Doping cases published under strict rules
China detected 18 doping cases across 10 disciplines in 2003 and four athletes have so far returned positive results this year, according to the Chinese Olympic Committee's Anti-doping Commission.
It is the first time that the commission has released a list of athletes who have failed drug tests.
It comes in the wake of March's implementation of an anti-doping regulation, which illustrates the Chinese Government's strong determination to stamp out doping.
"China had conducted 1,366 urine tests and 79 blood tests up until May 10 this year, with four tests turning out positive," said Shi Kangcheng, director of the anti-doping commission. But he did not identify the four athletes, who are still being investigated.
According to Shi, 16 athletes from nine different sports -- in addition to two race horses -- failed doping checks last year.
There were five positive swabs from track and field athletes, three from weightlifters and two from canoeists, with the remainder split evenly between cycling, football, lifesaving, ski jumping, swimming and wrestling.
Female swimmer Li Ning was suspended for two years with her coach, Liu Guangtan, banned for life after the swimmer tested positive for testosterone during an out-of-competition test on November 17 last year.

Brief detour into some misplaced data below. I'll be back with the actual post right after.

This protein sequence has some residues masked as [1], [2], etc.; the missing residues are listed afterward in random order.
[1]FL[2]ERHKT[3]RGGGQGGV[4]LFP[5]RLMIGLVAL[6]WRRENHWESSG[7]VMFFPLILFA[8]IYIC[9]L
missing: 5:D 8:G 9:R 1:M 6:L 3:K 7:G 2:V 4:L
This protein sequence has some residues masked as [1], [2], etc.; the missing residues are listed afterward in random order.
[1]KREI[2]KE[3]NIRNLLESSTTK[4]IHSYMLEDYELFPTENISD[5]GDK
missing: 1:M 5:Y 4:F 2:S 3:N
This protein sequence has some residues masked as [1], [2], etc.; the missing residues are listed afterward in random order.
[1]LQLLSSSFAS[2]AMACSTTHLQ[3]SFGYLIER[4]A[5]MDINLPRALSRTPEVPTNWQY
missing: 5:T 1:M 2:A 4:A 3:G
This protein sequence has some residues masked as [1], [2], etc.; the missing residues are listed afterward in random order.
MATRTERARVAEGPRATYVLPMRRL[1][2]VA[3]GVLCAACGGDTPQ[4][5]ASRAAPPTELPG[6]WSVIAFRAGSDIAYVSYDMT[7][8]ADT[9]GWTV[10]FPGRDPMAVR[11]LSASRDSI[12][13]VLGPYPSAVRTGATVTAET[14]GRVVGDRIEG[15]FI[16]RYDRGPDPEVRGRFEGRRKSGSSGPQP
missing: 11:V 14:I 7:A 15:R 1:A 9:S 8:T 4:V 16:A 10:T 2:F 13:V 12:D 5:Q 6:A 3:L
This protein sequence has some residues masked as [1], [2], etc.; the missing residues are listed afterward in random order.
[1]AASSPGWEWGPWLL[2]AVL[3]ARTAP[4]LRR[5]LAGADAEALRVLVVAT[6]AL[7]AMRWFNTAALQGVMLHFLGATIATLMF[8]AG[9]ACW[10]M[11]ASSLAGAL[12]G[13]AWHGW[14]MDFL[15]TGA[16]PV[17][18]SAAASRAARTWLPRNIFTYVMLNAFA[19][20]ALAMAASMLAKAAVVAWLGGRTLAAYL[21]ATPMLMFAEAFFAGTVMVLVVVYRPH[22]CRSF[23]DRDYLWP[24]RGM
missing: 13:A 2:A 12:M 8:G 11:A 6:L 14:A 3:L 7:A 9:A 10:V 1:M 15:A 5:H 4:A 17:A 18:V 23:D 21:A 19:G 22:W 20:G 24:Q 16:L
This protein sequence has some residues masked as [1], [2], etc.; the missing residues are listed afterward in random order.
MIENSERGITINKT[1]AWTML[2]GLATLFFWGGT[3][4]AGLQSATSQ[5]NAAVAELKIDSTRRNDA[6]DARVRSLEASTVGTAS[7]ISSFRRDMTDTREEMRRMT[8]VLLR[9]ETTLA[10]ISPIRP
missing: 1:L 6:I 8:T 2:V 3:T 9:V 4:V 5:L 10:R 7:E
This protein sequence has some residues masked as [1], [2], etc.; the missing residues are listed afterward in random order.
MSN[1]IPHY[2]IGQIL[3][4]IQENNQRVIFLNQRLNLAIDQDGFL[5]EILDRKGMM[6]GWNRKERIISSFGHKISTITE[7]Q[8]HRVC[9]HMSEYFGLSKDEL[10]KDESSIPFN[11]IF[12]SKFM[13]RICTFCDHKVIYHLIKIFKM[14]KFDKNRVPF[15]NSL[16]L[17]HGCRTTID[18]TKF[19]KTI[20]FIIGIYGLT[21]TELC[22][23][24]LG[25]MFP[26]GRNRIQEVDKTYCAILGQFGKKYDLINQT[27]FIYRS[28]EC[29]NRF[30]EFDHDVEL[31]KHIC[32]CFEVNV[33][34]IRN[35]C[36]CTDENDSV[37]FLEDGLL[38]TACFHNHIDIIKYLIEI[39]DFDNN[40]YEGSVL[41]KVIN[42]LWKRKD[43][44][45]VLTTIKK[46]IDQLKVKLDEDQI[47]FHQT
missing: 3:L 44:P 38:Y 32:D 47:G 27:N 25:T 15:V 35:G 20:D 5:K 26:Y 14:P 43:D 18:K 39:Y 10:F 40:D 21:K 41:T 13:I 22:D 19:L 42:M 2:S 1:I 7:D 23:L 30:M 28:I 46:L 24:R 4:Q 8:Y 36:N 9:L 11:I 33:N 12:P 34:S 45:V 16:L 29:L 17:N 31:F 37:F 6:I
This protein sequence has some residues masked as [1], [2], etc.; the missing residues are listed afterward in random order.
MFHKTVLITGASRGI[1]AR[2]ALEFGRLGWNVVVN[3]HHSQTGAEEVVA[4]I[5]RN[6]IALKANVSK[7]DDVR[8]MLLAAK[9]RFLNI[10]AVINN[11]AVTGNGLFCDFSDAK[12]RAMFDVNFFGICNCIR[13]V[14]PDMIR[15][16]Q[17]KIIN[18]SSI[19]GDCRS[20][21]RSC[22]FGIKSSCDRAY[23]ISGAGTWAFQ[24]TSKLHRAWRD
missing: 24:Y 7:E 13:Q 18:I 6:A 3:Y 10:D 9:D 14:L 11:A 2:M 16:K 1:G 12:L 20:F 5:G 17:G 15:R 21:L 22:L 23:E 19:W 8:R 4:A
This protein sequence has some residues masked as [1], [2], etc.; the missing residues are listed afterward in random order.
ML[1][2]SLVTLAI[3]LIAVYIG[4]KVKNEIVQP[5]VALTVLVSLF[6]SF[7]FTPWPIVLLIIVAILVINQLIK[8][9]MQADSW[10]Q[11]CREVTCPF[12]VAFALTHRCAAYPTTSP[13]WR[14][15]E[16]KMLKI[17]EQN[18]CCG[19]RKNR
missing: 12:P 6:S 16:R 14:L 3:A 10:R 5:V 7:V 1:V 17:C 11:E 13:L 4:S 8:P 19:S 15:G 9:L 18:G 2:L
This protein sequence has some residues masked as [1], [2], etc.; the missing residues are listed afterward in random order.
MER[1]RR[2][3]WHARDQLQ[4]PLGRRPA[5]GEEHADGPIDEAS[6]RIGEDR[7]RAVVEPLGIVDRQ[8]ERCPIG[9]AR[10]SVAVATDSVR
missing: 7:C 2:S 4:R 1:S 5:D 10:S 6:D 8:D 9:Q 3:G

It was the first doping case in Chinese swimming in two years.
Five days after Li muddied the reputation of Chinese swimmers, Beijing Hyundai defender Zhang Shuai became the first Chinese footballer to flunk a doping test. Traces of ephedrine in Zhang's sample brought him a six-month ban.
Three track and field athletes including Zheng Yongji and Li Huiquan, who both took EPO, received three-year bans -- the heaviest penalties meted out by the Chinese Olympic Committee.
EPO boosts endurance by stimulating the production of red blood cells.
Discus thrower Dai Wenbing was also banned for three years for taking the muscle-building drug metenolone.
China has always attempted to keep up with cutting-edge anti-doping technologies.
The new anti-doping regulation, which was promulgated by the State Council on February 3, contains 47 articles in six chapters that detail penalties for offenses.
According to Li Furong, vice-minister of China's State General Administration of Sports and director of the anti-doping committee, the regulation has put China among the small number of countries which have published anti-doping rules on behalf of the government.
In addition, after being established in 1990, China's drug testing lab has passed the International Olympic Committee's level-A examination for 15 successive years.
In April, the nation's anti-doping committee was also awarded the ISO 9001:2000 Certificate for its doping control system.
After it was bestowed, Shi said: "The certificate shows that China's doping management is certified in compliance with international standards, together with its doping testing system."